WASHINGTON (AP) — About 60,000 senior citizens have quit AARP since July 1 due to the group’s support for a health care overhaul, a spokesman for the organization said Monday.
The membership loss suggests dissatisfaction on the part of AARP members at a time when many senior citizens are concerned about proposed cuts to Medicare providers to help pay for making health care available for all. But spokesman Drew Nannis said it wasn’t unusual for the powerful, 40 million-strong senior citizens’ lobby to shed members in droves when it’s advocating on a controversial issue.
AARP is strongly backing a health care overhaul, running ads to support it and hosting President Obama at an online forum recently to promote his agenda to AARP members. However, the group has not endorsed a specific bill and says it won’t support a plan that reduces Medicare benefits.
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“We take stands on issues that are contentious, it’s part of what we do,” Nannis said. “And because we have so many members we’ll always have a small percentage that disagree with us so strongly they feel they need to cancel membership.”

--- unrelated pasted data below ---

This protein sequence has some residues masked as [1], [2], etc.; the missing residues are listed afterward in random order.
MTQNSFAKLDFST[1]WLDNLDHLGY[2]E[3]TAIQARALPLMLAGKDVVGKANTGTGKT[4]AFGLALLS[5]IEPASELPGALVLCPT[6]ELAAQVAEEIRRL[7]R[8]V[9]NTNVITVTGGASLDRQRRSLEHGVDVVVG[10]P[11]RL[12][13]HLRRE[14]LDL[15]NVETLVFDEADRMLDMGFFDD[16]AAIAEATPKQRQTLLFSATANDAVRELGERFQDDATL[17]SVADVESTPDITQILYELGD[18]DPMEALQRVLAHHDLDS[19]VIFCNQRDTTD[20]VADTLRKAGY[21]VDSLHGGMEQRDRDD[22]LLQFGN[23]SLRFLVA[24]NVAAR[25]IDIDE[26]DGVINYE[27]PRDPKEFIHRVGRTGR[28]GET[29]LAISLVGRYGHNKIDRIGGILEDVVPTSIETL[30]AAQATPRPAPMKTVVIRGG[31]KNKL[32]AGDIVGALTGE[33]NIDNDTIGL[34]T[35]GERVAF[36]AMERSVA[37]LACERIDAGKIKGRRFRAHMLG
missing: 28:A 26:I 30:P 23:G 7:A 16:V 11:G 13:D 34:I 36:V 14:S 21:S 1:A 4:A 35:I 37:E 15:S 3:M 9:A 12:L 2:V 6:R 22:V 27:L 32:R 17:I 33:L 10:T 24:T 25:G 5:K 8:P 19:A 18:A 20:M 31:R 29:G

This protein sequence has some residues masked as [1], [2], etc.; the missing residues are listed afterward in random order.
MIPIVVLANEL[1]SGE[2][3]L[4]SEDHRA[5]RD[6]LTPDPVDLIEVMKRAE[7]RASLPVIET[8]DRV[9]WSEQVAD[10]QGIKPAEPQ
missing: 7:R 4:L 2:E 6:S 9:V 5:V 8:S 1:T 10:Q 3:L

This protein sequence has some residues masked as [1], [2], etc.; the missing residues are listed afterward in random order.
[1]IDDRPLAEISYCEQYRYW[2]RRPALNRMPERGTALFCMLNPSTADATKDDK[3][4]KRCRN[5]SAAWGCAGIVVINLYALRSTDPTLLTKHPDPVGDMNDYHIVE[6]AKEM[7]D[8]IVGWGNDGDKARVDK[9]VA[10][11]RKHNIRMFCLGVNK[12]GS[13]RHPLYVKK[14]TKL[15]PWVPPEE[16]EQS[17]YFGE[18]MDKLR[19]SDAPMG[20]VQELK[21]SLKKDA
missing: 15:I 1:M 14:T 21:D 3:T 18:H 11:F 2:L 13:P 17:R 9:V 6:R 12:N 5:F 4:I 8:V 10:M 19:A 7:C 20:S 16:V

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The approximately 60,000 number represents members who specifically cited AARP’s stance on the health overhaul debate in canceling their membership between July 1 and mid-August, Nannis said. He said that on average AARP loses some 300,000 members a month, but he couldn’t say how many more members had quit for other reasons in that time period.
He said AARP gained some 400,000 new members during the same period and that 1.5 million members renewed their membership.
The membership loss figure was first reported Monday by CBS News.
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